HARARE – Reserve Bank of Zimbabwe (RBZ) governor John Mangudya has poured his heart out during a pre-budget seminar in Bulawayo on Thursday, saying it was unfortunate that the apex bank has become the target of attack despite the enormous work they are putting in addressing the difficult economic situation.
The top banker, who has been assured of a second term by President Emmerson Mnangagwa, was particularly not amused by those calling for the scrapping of the bond notes, introduced in 2016.
In fact, extremists have been calling for his resignation, saying the neo-classical economist has failed in his job.
“Some of us have gone out of our way to get this economy running,” Mangudya said, while addressing delegates at the on-going 2019 pre-budget seminar in the second city. “It is about time that the people of Zimbabwe are grateful for this sacrifice,” he added.
Mangudya, whose first term of office expires in February next year, introduced bond notes about two years ago, vowing to resign if the scheme failed.
He insists that the surrogate currency has been a success, giving the example of the growth in exports since its introduction as an export incentive.
At the time of their introduction as a stop-gap measure to eliminate cash hoarding and externalisation of foreign currency, mainly the United States dollar, the bond notes were backed by a $200 million Africa Export Import Bank facility.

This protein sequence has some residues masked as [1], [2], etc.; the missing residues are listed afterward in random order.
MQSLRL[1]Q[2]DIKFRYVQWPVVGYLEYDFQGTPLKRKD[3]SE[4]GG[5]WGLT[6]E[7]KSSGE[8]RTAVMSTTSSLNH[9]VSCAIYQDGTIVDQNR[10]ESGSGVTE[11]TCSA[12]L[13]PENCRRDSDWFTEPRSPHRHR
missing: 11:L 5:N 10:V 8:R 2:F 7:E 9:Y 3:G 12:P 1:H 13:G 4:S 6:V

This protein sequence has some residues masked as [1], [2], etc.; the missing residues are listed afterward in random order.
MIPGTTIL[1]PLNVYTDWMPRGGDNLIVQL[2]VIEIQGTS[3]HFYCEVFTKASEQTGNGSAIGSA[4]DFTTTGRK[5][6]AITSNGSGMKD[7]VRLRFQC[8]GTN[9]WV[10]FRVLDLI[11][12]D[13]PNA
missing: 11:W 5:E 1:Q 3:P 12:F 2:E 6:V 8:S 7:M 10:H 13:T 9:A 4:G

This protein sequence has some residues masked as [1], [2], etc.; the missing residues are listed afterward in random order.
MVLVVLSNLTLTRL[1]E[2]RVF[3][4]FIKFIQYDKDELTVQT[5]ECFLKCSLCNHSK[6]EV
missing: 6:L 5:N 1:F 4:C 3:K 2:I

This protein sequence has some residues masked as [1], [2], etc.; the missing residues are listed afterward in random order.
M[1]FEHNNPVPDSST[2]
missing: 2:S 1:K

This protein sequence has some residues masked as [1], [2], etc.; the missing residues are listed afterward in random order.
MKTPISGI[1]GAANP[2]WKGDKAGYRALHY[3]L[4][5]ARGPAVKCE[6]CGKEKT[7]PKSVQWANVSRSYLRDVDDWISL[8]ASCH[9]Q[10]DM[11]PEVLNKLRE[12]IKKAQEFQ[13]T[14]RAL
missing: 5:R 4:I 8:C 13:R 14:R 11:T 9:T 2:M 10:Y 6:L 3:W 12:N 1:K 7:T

At the pre-budget seminar, Mangudya was hauled over the coals in connection with the precarious state of the country’s economy and the effectiveness or lack thereof of his monetary policy interventions since taking over from Gideon Gono in 2014.
In response, Mangudya said it was important for Zimbabweans, more importantly lawmakers, to appreciate the real causes of the foreign currency crisis facing the southern African nation.
He said bond notes were not the real cause of the problems facing the economy, but ballooning electronic balances — otherwise referred to as the Real Time Gross Settlement (RTGS) balances — that are not backed by any real money.
Of the money circulating in the country’s economy, only 4,5 percent are bond notes and bond coins.
“Therefore, if we remove them, they won’t resolve the problem. The problem is about the 95,5 percent held as RTGS balances in your accounts. Where is it coming from?”
Mangudya also blamed the country’s economic challenges problems on profligate spending by government whose wage bill has also become unsustainable with over 80 percent of the national budget going towards salaries.
He said the country could also not expect to generate foreign currency when there was no production targeting exports.
“What are you producing Zimbabweans?” he asked rhetorically, adding that “If you are producing nothing, you can’t have a higher currency, which is very strong”.
“Therefore, the challenge that you are facing of foreign currency shortages is because we are not working, and we must start working very hard.”
“So that’s the burden we are carrying as the central bank in trying to fund those balances. If we deal with the fiscal rules and principles, then you will find out that everything comes to shape,” he said.